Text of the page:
A wider perspective on potential co-benefits

In a review paper, developed in cooperation with colleagues from the Institute for Global Environmental Strategies of Japan, scientists of the Mitigation of Air Pollution and Greenhouse Gases (MAG) Program argued that a multidisciplinary approach, involving the interplay with other policy objectives beyond air quality and climate, is needed to bring policies into line with current research on co-benefits.

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Co-benefits

Most environmental policies are meant to achieve a single goal such as reducing pollution, preserving ecosystems, or mitigating climate change. Yet environmental issues are frequently interlinked, and approaches that exploit these linkages can deliver more than one desirable outcome. The collection of benefits accruing to actions linking climate change and other development priorities (e.g., reducing local pollution) are known as "co-benefits." 

Over the past two decades, a growing number of studies have demonstrated that an integrated or co-benefits approach could prove more cost-effective than managing climate and development issues in isolation. Policies reflecting this integration, however, have tended to lag behind research.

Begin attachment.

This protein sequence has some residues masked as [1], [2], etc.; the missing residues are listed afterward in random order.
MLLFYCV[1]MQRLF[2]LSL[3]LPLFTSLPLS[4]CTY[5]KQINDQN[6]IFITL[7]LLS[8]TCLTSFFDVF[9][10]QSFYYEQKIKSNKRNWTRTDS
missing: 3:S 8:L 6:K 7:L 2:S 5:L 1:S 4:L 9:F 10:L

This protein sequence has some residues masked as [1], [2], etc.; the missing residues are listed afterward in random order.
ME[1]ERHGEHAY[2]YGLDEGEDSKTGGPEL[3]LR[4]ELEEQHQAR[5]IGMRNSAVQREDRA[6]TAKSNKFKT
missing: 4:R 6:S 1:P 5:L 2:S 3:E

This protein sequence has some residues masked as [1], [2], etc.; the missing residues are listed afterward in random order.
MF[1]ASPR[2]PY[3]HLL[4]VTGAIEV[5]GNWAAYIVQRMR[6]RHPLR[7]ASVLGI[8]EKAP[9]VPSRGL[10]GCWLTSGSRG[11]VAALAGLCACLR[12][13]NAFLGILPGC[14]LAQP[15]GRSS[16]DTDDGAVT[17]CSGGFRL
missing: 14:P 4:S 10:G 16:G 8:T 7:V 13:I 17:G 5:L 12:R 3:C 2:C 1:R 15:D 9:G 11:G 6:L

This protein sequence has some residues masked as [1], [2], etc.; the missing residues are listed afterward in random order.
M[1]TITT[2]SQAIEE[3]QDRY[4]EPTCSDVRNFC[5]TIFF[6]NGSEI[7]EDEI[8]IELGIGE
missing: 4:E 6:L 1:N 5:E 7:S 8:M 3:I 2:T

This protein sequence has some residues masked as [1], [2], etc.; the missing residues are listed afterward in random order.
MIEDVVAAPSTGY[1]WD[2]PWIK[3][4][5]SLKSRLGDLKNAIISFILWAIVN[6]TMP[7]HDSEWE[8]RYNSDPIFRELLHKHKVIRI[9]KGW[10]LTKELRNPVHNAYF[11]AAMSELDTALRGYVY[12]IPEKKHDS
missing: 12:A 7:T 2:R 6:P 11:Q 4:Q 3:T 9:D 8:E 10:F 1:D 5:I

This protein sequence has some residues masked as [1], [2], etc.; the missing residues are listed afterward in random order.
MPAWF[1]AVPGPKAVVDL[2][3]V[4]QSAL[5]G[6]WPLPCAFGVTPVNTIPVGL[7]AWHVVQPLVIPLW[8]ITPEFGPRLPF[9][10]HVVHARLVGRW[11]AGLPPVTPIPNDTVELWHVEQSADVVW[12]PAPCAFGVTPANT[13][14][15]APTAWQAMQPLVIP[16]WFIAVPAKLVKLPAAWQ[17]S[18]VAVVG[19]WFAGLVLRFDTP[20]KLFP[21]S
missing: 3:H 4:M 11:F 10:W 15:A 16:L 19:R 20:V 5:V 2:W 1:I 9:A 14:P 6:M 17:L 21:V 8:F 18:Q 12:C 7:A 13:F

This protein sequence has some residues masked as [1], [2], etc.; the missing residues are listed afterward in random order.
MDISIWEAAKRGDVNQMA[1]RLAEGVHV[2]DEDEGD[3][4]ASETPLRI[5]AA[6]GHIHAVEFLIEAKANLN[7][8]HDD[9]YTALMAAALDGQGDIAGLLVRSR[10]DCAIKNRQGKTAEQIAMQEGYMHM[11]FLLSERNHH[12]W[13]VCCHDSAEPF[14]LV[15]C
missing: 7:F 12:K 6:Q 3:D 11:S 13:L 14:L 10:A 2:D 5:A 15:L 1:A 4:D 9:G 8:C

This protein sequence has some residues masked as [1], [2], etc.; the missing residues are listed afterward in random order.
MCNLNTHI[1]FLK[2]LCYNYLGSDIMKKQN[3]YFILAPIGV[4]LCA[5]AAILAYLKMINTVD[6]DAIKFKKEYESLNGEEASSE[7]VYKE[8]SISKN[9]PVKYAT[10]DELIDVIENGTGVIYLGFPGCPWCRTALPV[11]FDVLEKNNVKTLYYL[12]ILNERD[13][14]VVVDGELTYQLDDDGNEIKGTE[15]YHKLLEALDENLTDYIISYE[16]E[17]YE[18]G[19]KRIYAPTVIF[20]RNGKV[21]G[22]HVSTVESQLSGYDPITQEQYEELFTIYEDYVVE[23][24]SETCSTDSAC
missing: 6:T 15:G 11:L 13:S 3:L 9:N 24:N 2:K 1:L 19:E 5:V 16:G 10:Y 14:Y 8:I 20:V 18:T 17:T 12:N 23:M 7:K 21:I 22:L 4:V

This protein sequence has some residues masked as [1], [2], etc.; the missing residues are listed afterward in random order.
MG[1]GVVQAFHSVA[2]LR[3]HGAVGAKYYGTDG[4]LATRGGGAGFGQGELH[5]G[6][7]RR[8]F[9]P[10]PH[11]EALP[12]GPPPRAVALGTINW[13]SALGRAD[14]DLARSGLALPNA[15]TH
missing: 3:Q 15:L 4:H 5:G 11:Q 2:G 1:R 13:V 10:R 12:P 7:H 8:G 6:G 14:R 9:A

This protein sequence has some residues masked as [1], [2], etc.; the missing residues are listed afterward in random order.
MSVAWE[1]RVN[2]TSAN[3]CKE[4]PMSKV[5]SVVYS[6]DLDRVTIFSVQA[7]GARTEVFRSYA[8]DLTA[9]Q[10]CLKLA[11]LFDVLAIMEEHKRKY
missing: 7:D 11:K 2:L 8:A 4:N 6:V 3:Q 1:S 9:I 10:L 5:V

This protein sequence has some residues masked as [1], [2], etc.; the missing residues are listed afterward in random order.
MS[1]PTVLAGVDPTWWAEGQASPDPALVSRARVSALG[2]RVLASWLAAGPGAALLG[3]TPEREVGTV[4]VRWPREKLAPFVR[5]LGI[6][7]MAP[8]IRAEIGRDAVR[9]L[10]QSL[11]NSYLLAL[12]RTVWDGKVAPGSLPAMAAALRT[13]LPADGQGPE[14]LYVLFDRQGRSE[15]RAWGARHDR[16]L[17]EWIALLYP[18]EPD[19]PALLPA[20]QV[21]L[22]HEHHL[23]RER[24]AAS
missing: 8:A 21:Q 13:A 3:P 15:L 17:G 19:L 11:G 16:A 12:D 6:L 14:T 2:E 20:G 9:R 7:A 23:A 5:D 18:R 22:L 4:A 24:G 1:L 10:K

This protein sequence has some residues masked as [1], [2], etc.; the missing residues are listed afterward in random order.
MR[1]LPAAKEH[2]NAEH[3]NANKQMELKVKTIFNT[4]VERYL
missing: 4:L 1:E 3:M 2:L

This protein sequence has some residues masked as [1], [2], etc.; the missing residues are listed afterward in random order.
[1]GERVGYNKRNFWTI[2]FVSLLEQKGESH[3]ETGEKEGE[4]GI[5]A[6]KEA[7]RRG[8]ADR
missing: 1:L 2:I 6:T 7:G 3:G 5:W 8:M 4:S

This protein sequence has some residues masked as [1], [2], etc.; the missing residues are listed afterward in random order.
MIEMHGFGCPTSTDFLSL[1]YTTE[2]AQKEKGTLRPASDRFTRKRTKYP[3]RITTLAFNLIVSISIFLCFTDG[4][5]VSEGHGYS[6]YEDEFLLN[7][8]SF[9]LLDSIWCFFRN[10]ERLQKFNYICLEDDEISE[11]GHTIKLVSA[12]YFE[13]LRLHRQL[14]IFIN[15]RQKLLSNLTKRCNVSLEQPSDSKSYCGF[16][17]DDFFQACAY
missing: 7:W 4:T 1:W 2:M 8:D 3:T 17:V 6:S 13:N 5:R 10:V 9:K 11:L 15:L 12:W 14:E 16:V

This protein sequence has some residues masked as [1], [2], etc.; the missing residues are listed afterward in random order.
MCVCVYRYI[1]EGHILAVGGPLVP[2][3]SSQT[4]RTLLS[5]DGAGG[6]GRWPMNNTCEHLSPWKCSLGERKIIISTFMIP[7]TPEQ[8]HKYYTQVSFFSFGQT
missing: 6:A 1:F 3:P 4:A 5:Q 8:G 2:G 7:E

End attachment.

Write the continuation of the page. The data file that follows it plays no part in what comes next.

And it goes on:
In a review paper, developed in cooperation with colleagues from the Institute for Global Environmental Strategies (IGES, Hayama, Japan), MAG argued for an even more holistic perspective to ensure the multiple co-benefits emerging from an interdisciplinary approach can be reflected in policy [1].

References

[1] Zusman E, Miyatsuka A, Evarts D, Kim Oanh NT, Klimont Z, Amann M, Suzuki K, Mohammad A (2013). Co-benefits: Taking a multidisciplinary approach. Carbon Management, 4(2):135-137 (April 2013).

Collaborators

Institute for Global Environmental Strategies (IGES), Hayama, Japan.


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Last edited: 22 May 2014

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